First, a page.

Essays on games of strategic information disclosure
This dissertation studies communication and information design in strategic settings. In each chapter, I develop a theoretical framework to study an interaction where a decision-maker who lacks access to information relevant for her decision has to rely on one or more interested parties to provide it. My focus is on examining how certain naturally arising constraints faced by agents in these interactions matter for the degree of information transmission, and for welfare of agents.
In the first two chapters, I (with my co-author Mark Whitmeyer) revisit the classic strategic problem of two sellers that compete to sell to a consumer by manipulating the availability of information on product quality. In this framework, we examine the role of the consumer's limited ability to process information. Accordingly, we model the consumer as incurring a cost to process more information, and actively deciding how much of available information about each product to process. Chapter 1 studies a baseline environment where our main finding is that sellers are encouraged to disclose more information than they would to a consumer who could freely process all available information. Chapter 2 shows that this finding is robust to various modifications of the environment (such as allowing for ex-ante heterogeneity between sellers). Our analysis illuminates two forces that produce this result: First, substitutability between the two sources of information; second, optimality (for the consumer) of deliberately ignoring some information. As we show, another notable implication of this finding is that the consumer might choose the better product with a higher probability than when she is unconstrained in her ability to process information. Our theoretical framework applies to a variety of settings where information is "complex," and the leading application is that of pharmaceutical companies disclosing drug quality information to doctors.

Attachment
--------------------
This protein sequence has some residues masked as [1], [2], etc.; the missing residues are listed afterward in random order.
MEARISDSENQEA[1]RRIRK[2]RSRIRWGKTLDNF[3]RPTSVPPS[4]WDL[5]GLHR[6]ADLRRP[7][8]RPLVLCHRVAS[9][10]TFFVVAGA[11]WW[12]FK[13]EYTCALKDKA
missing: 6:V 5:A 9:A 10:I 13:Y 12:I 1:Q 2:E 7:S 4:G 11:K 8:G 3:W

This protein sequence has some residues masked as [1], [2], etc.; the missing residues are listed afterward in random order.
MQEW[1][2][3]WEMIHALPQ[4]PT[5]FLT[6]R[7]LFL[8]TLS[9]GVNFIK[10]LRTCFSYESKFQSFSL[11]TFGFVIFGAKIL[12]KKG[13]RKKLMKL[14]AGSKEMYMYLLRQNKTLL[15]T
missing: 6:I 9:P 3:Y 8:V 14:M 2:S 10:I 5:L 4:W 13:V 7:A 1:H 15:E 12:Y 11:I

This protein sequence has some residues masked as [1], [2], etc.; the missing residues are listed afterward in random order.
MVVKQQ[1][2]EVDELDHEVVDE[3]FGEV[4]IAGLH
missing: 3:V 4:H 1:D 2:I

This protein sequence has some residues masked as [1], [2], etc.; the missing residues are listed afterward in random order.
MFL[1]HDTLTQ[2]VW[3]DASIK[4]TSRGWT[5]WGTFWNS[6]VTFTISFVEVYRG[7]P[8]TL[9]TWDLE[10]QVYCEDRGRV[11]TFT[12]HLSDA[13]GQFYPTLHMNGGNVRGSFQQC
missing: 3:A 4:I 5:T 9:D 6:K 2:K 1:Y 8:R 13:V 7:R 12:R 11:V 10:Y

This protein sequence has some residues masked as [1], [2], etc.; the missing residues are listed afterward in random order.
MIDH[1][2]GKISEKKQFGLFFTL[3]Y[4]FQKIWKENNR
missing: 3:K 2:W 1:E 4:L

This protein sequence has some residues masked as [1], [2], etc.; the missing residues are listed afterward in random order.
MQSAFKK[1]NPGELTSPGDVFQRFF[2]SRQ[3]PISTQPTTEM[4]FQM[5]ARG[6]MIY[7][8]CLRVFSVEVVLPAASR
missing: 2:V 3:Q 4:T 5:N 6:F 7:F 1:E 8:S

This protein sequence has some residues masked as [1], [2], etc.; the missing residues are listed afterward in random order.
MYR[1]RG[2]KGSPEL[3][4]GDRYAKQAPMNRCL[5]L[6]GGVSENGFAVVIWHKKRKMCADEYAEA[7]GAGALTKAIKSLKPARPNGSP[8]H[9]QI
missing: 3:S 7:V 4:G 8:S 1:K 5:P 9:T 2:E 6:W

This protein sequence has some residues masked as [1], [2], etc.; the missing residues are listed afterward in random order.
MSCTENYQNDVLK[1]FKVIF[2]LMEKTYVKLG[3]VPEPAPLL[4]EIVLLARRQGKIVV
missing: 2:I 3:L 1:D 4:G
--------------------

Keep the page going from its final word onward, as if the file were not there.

The third chapter is motivated by the problem of a school that decides how liberal its grading policy on a test should be, which in turn determines how much information about students' ability is available to potential employers. The school is constrained by the fact that the test may only generate information about a student's academic ability, whereas employers additionally care about other "soft skills." In my setting, the school may also write a letter of recommendation for the student after privately observing her soft skills--but unlike a grading policy, there is no rule determining the content of the letter. The goal of the school is to maximize a combination of benefits from good placements and long term reputation concerns. My main finding is that the school designs a less informative grading policy when it has the option of additionally writing the letter, than when it does not. Intuitively, this happens because the letter is credible and influential only when there is sufficient uncertainty about the student's academic ability: If academic ability is revealed to (probably) be high, the letter is understood to be exaggerated; if it is revealed to (probably) be low, the employer's optimal decision is already determined. More generally, my analysis delivers insights about the strategic tensions at play in a model of multidimensional communication with partial commitment.